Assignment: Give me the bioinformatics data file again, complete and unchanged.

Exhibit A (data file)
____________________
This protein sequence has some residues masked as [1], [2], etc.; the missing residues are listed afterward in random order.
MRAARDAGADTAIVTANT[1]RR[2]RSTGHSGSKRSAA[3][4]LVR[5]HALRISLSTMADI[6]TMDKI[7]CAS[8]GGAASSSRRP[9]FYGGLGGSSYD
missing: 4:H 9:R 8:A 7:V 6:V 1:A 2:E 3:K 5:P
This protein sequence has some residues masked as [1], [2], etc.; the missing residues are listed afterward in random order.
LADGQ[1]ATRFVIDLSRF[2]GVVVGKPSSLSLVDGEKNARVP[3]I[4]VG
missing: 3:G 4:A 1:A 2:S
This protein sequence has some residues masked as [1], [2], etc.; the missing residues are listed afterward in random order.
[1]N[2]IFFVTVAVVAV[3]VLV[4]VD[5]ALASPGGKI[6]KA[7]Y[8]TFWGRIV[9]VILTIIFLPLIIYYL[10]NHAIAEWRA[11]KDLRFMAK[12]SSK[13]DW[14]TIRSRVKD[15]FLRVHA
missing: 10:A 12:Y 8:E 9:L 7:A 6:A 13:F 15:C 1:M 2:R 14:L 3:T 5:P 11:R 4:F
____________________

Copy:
This protein sequence has some residues masked as [1], [2], etc.; the missing residues are listed afterward in random order.
MRAARDAGADTAIVTANT[1]RR[2]RSTGHSGSKRSAA[3][4]LVR[5]HALRISLSTMADI[6]TMDKI[7]CAS[8]GGAASSSRRP[9]FYGGLGGSSYD
missing: 4:H 9:R 8:A 7:V 6:V 1:A 2:E 3:K 5:P
This protein sequence has some residues masked as [1], [2], etc.; the missing residues are listed afterward in random order.
LADGQ[1]ATRFVIDLSRF[2]GVVVGKPSSLSLVDGEKNARVP[3]I[4]VG
missing: 3:G 4:A 1:A 2:S
This protein sequence has some residues masked as [1], [2], etc.; the missing residues are listed afterward in random order.
[1]N[2]IFFVTVAVVAV[3]VLV[4]VD[5]ALASPGGKI[6]KA[7]Y[8]TFWGRIV[9]VILTIIFLPLIIYYL[10]NHAIAEWRA[11]KDLRFMAK[12]SSK[13]DW[14]TIRSRVKD[15]FLRVHA
missing: 10:A 12:Y 8:E 9:L 7:A 6:A 13:F 15:C 1:M 2:R 14:L 3:T 5:P 11:R 4:F